Compare any two graphics cards:
Nvidia Titan X vs Radeon R9 290
IntroThe Nvidia Titan X uses a 16 nm design. nVidia has clocked the core speed at 1417 MHz. The GDDR5X memory runs at a speed of 1251 MHz on this card. It features 3584 SPUs along with 224 TAUs and 96 Rasterization Operator Units.
Compare all of that to the Radeon R9 290, which features core clock speeds of 800 MHz on the GPU, and 1250 MHz on the 4096 MB of GDDR5 RAM. It features 2560 SPUs along with 160 Texture Address Units and 64 Rasterization Operator Units.
Power Usage and Theoretical Benchmarks
Power Consumption (Max TDP)
As far as performance goes, the Nvidia Titan X should theoretically be a lot superior to the Radeon R9 290 overall. (explain)
Texel RateThe Nvidia Titan X is quite a bit (about 148%) more effective at anisotropic filtering than the Radeon R9 290. (explain)
Pixel RateThe Nvidia Titan X should be quite a bit (more or less 166%) more effective at AA than the Radeon R9 290, and will be able to handle higher screen resolutions more effectively. (explain)
Please note that the above 'benchmarks' are all just theoretical - the results were calculated based on the card's specifications, and real-world performance may (and probably will) vary at least a bit.
Please note that the price comparisons are based on search keywords - sometimes it might show cards with very similar names that are not exactly the same as the one chosen in the comparison. We do try to filter out the wrong results as best we can, though.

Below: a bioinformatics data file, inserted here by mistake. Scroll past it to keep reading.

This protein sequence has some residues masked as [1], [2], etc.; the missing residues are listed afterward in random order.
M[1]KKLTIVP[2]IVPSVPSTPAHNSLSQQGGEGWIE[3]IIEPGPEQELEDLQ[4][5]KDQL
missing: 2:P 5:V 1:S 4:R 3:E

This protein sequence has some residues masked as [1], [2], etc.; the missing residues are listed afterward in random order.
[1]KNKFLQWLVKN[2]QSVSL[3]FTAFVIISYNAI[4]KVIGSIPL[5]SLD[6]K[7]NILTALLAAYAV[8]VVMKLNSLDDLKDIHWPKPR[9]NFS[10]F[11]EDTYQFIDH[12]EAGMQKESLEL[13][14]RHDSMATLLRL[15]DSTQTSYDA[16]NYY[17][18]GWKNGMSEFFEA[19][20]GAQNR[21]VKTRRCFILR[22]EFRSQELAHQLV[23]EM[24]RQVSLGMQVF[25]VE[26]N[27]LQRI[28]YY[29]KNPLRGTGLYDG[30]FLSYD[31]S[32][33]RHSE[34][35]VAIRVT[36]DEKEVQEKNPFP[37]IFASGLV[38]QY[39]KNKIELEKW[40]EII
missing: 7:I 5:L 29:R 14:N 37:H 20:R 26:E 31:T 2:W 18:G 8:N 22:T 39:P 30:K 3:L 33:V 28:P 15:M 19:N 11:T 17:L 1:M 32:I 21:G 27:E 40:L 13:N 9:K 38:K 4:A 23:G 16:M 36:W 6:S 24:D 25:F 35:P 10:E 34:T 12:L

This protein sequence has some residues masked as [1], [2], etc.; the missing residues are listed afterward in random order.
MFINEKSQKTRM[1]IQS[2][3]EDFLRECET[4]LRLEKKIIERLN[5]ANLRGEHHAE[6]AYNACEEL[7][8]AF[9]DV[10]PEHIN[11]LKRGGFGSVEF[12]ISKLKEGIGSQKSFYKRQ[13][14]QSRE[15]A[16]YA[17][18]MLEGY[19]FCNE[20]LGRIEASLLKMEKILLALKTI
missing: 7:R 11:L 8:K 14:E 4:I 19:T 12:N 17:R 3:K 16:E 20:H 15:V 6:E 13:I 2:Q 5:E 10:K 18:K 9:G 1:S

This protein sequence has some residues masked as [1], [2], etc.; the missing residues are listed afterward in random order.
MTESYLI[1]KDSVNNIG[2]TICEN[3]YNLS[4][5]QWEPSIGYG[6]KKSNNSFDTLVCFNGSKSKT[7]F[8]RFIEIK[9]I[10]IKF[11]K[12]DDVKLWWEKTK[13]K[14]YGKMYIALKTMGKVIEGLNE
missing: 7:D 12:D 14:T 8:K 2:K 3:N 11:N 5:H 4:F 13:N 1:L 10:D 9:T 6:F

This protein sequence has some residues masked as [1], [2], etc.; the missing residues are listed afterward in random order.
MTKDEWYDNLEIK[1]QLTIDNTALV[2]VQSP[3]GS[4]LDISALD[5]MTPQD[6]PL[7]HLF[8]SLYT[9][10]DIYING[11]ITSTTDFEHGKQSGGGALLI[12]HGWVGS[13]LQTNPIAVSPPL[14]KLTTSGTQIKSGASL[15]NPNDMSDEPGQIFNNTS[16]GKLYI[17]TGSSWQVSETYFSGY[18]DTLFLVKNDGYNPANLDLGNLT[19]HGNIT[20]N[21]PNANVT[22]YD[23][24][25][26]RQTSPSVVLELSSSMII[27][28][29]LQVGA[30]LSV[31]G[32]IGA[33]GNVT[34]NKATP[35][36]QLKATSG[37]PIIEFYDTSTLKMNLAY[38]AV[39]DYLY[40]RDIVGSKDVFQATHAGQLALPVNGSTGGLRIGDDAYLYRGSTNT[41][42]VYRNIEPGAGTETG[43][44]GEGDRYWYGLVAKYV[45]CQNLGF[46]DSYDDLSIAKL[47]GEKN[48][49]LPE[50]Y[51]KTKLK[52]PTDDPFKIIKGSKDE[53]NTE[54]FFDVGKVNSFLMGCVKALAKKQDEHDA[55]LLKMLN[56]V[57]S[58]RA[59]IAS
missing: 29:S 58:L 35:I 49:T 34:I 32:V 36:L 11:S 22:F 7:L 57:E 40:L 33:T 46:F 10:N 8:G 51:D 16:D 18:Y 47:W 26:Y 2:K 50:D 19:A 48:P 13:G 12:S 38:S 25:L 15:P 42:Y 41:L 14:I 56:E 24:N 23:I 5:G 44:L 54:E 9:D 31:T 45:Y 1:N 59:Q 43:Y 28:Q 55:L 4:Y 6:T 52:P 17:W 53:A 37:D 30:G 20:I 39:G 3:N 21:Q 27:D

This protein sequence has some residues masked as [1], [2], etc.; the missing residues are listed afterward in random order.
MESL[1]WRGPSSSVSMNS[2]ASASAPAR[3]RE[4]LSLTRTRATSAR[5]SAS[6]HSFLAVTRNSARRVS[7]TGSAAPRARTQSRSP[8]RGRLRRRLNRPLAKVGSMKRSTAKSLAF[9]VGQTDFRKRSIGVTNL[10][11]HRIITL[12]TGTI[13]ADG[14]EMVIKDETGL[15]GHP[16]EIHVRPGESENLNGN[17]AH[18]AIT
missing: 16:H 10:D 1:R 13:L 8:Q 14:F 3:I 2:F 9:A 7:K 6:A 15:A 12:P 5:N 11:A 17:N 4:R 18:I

Memory Bandwidth: Bandwidth is the max amount of data (measured in MB per second) that can be moved over the external memory interface within a second. It's worked out by multiplying the bus width by its memory clock speed. If the card has DDR type memory, it should be multiplied by 2 once again. If DDR5, multiply by 4 instead. The better the bandwidth is, the faster the card will be in general. It especially helps with AA, High Dynamic Range and higher screen resolutions.
Texel Rate: Texel rate is the maximum texture map elements (texels) that are processed per second. This figure is calculated by multiplying the total texture units by the core clock speed of the chip. The better the texel rate, the better the card will be at handling texture filtering (anisotropic filtering - AF). It is measured in millions of texels per second.
Pixel Rate: Pixel rate is the most pixels the graphics card could possibly write to the local memory in a second - measured in millions of pixels per second. The figure is worked out by multiplying the amount of Render Output Units by the the card's clock speed. ROPs (Raster Operations Pipelines - sometimes also referred to as Render Output Units) are responsible for filling the screen with pixels (the image). The actual pixel fill rate also depends on quite a few other factors, most notably the memory bandwidth of the card - the lower the memory bandwidth is, the lower the potential to get to the maximum fill rate.